said frame rigidly connecting said first connection said reciprocation connection and said fulcrum connection.
Description

This invention relates to means for converting rotary motion to motion, or vice versa, where the rotary axis and the reciprocating direction are aligned, or approximately so, and where the means involves use of a nutating drive.

In a nutating drive a plate or frame is mounted on a universal joint (called the nutation point) controlled to slope at a given angle to an axis of symmetry (the axis of nutation) through the joint while the direction or slope (although not necessarily the frame) is rotated continually about the axis of symmetry. When the plate or frame is connected to a plurality of reciprocating members, whose reciprocation axis is aligned with the axis of symmetry, then nutation of the plate caused by an input drive rotating about the axis of symmetry will cause output reciprocation of the reciprocating members. Conversely input reciprocation of the reciprocating members in the proper phase relation will cause rotation of the slope of plate or frame and with proper coupling means will cause consequent output rotation of the shaft. This will be obvious from th schematic indication of FIG. 1 which is taken from a prior art sketch. The drive, shown, has been found inefficient because of friction and/or wear between the reciprocating members and the plate or frame. The disadvantages have been decreased but not removed by adding to the showing of FIG. 1 a ring movable with the reciprocating member, nutating but not rotating, and riding on the plate shown with roller, or ball bearings. FIG. 2 shows a device invented by Callan in 1906, where the nutating frame F is driven by four equiangularly disposed pistons (only two are shown in the section), in 90 spaced phase relationships, to cause nutation of the frame. Such nutation causes the shaft S1, which is pivotally connected to the frame running on bearings B to follow a conical locus as determined by rotatable crank C, which movement of S1 on a conical locus causes rotation of output shaft S2. An engine is thus provided. Conversely an input drive connected to shaft S2 will cause nutation of frame F which will reciprocate the pistons P in phase so that they may perform pumping or other reciprocating actions. Disadvantages of this arrangement have been that the torque and rotational load on the bearings B for shaft S1 has caused wear, lubrication problems and inefficiency. The same problems have been caused by the fact that, in the Callan device, the nutation point P for the frame, not only acts as a fulcrum but must also transmit the drive between shafts S1 and S2.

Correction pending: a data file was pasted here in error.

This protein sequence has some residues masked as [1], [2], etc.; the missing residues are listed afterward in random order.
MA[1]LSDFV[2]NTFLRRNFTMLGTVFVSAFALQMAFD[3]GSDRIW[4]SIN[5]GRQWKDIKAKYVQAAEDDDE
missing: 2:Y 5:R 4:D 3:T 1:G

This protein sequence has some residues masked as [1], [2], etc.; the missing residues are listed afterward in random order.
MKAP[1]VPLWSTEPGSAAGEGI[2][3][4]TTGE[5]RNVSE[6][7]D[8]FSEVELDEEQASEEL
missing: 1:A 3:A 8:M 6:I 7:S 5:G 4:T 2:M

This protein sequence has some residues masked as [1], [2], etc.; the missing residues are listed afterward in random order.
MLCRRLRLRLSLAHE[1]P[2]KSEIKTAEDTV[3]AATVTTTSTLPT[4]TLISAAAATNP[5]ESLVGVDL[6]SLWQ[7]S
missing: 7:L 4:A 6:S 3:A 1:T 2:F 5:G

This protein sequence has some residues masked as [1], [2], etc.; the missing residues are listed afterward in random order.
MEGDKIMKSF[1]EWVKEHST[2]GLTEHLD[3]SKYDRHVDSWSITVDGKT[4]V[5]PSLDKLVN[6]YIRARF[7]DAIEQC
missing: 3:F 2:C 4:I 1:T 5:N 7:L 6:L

In applicant's invention a nutation frame is restrained from cumulative rotation about the nutation axes, while being allowed to nutate about the nutation point (sometimes called the fulcrum connection herein), (which is on such axis), that is it may go through angular motion about all axes perpendicular to the nutation axis as the direction of slope of the nutation frame rotates about this axis. A number, usually three or more, of reciprocating devices are symmetrically disposed about the axis for reciprocating along axes parallel to the nutation axis driven over a connection (sometimes called the reciprocation connection herein) by the nutation frame at locations radially disposed from the nutation axis. A revolving point on the nutation frame is limited to describe a circle about the nutation axis axially displaced from the nutating point. The frame forms a rigid connection between the nutation point, the revolving point and the reciprocating member connections. The frame thus acts in a manner somewhat analogous to a bell crank (lever) where the nutation point is the fulcrum, the revolving point at the end of one arm of the lever and the connections to the reciprocating members represent multiple, symmetrically disposed `other arms` of the lever. The friction, wear and inefficiency of the Callan engine are avoided because my rigid nutation frame does not require bearings similar to bearings B of Callan and applicant's nutation point is merely a fulcrum and is not used to transfer the drive torque. The rotary degree of freedom is not required in the conversion (that is, it is not required between the frame reciprocation points and the revolving point) and elimination of an unnecessary degree of freedom results in a less complex device.